January 20, 2017 — The Food and Drug Administration (FDA) recently issued a Guidance concerning certain prescription requirements for compounding human drug products under section 503A of the Federal Food, Drug, and Cosmetic Act (the “Act”). The Guidance does not set forth any legal responsibilities. Rather, the FDA describes how the agency plans to implement and interpret the prescription requirement. Some of the more important parts of the Guidance are highlighted below.
Section 503A describes certain circumstances under which drugs compounded for human use by a licensed pharmacist in a State licensed pharmacy or Federal facility, or a licensed physician will be exempt from other sections of the Act, specifically (a) section 501(a)(2)(B) – concerning current good manufacturing practice or CGMP requirements, (b) section 502(f)(1) – concerning the labeling of drugs with adequate directions for use and (c) section 505 – concerning the approval of drugs under new drug applications or abbreviated new drug applications (NDAs or ANDAs, respectively).
The Guidance notes that while compounded drugs often serve important medical needs, they present a number of risks to patients not associated with FDA-approved drugs, including the fact that they have not undergone an FDA premarket review for safety, effectiveness, and quality, and the greater risk of contamination during the compounding process. Due to these and other risks, the FDA places conditions on compounding that must be met for compounded drugs to qualify for the exemptions in section 503A. Those conditions include:
- Compounding is for an identified individual patient;
- The drug must be compounded by a licensed pharmacist in a State licensed pharmacy or a Federal facility, or by a licensed physician;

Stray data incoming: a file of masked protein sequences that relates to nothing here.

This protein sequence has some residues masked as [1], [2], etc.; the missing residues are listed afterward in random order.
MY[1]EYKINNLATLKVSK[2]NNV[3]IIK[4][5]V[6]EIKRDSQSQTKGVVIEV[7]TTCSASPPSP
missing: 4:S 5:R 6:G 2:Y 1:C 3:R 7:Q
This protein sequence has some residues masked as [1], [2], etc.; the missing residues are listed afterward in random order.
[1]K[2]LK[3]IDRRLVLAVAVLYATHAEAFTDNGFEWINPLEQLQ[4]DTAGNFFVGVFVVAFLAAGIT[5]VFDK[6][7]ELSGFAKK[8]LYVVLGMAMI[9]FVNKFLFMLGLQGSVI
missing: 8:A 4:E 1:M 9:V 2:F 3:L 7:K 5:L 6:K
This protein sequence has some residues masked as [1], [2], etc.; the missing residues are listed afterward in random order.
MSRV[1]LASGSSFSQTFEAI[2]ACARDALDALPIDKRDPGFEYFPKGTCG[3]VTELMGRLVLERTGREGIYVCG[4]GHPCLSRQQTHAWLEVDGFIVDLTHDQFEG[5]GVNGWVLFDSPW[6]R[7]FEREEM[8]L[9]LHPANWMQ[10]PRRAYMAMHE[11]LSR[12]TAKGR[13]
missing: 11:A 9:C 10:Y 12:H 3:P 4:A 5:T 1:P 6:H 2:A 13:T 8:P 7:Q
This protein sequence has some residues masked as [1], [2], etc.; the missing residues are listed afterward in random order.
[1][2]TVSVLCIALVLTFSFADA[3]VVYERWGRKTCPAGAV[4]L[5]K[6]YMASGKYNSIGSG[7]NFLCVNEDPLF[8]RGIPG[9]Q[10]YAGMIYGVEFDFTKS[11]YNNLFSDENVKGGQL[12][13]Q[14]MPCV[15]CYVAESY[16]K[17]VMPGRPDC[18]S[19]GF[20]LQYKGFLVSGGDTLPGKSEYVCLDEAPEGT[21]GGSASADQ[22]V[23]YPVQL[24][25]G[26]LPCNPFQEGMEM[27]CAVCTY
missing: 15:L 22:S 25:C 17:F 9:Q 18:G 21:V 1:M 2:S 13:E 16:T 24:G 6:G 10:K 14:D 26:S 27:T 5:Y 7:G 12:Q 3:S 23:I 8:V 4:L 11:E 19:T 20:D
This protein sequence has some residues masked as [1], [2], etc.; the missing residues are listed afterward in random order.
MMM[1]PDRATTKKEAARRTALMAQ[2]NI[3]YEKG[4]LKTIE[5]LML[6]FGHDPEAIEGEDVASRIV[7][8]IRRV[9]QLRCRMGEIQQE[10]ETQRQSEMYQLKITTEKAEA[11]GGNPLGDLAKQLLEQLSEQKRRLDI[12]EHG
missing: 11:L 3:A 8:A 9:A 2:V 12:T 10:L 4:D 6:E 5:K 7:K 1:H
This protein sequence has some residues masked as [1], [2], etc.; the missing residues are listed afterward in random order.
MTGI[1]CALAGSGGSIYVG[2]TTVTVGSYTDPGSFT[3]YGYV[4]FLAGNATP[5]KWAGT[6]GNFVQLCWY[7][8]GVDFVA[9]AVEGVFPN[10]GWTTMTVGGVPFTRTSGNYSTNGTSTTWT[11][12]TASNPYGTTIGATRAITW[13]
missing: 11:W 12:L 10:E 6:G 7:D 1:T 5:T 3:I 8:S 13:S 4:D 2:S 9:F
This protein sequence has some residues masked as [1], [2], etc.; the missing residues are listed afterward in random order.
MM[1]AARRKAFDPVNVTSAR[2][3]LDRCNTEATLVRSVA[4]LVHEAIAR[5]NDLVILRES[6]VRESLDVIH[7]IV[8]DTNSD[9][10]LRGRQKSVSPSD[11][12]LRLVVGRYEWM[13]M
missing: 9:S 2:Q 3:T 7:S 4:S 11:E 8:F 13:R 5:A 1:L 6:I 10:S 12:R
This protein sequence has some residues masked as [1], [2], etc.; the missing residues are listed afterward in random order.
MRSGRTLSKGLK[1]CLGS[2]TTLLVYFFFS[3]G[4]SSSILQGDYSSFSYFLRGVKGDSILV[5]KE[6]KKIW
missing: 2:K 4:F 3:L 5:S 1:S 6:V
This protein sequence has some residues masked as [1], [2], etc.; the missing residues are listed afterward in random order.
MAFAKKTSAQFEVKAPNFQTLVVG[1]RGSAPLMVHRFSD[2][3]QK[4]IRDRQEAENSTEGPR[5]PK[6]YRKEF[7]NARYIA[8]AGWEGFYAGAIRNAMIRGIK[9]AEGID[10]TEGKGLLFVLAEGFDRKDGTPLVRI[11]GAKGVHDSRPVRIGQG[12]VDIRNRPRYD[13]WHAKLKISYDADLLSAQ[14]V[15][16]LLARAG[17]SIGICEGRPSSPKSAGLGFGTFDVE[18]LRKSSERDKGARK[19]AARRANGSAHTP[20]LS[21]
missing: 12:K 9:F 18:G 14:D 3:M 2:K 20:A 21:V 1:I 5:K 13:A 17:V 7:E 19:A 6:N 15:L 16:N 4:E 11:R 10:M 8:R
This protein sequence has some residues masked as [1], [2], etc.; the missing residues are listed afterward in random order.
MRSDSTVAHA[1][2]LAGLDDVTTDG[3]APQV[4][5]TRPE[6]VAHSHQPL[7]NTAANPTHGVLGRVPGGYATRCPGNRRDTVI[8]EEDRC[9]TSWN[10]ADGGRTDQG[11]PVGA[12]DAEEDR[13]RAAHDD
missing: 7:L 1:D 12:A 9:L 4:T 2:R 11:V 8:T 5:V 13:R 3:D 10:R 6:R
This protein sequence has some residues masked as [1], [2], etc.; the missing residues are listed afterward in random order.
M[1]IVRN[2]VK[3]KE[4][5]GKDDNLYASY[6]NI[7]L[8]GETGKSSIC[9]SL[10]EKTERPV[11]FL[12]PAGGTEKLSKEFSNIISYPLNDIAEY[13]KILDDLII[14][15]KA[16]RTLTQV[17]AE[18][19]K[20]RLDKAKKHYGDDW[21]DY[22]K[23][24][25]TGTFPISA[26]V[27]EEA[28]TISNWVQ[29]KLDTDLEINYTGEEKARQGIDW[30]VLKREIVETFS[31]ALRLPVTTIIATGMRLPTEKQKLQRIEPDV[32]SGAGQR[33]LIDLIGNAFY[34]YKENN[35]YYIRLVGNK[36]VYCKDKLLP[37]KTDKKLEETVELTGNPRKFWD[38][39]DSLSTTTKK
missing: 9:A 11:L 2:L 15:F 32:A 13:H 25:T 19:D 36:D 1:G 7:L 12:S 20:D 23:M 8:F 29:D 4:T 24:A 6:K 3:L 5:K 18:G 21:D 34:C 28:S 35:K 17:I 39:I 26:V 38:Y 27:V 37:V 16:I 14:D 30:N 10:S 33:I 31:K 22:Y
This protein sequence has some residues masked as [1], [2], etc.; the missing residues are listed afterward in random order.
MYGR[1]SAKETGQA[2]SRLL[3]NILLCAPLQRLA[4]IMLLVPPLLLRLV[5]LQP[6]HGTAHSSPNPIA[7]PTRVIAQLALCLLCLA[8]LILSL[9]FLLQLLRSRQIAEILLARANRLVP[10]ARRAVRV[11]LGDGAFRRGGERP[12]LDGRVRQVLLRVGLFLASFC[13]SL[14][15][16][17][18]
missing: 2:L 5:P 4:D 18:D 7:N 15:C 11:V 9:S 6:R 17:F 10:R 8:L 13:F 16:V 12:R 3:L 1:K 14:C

- Drugs compounded in advance of receiving prescriptions are compounded only in limited quantities; and
- Drugs are distributed pursuant to a valid patient-specific prescription.
Valid Patient-Specific Prescription
As set forth in the Guidance, a valid prescription order for a compounded drug is
- A prescription that identifies the patient for whom the drug has been prescribed AND
- Is issued from a licensed physician or other licensed practitioner authorized by state law to prescribe drugs (“prescriber”); or
- Is set out in an order or notation made by a prescriber in a patient’s health record or chart in an inpatient setting; or
- Is set out in an order or notation by a physician who compounds a drug for his or her own patient documented in that patient’s health record.
When a Drug Can Be Compounded Under Section 503A
A drug can be compounded after receipt of a valid prescription order OR, in more circumscribed circumstances, BEFORE receipt of a valid prescription order. Those circumstances are described as follows:
- Except as described below, in order to qualify for the exemptions under section 503A, the drug product must be compounded after the licensed pharmacist or licensed physician receives a valid prescription order for an individual patient.
- A drug may be compounded before the receipt of a valid prescription order (“anticipatory compounding”) for an individual patient IF all of the conditions of section 503A are met, including:
- The compounding is based on a history of the licensed pharmacist or licensed physician receiving valid prescription orders for the compounding of the human drug product; and
- The orders have been generated solely within an established relationship between the licensed pharmacist or licensed physician and either such patient for whom the prescription order will be provided or the physician or other licensed practitioner who will write such prescription order.
Quantity of Drug Compounded
A drug that falls under the category of “anticipatory compounding” may only be produced in limited quantities. Per the guidance, the FDA indicates that it will not consider whether a compounder has exceeded the limited quantity condition under 503A if:
- The compounder holds for distribution no more than a 30-day supply of a particular compounded drug product to fill valid prescriptions it has not yet received; and
- The amount of the supply of a particular compounded product is based on the number of valid prescriptions that the compounder has received for identified individual patients in a 30-day period over the past year that the compounder selected.
The FDA guidance document is a key guidepost for entities compounding for human use under Section 503A of the Act. The FisherBroyles Pharmacy and Health Care Law team is well versed in these matters and welcomes your questions. Please contact any one of the following attorneys: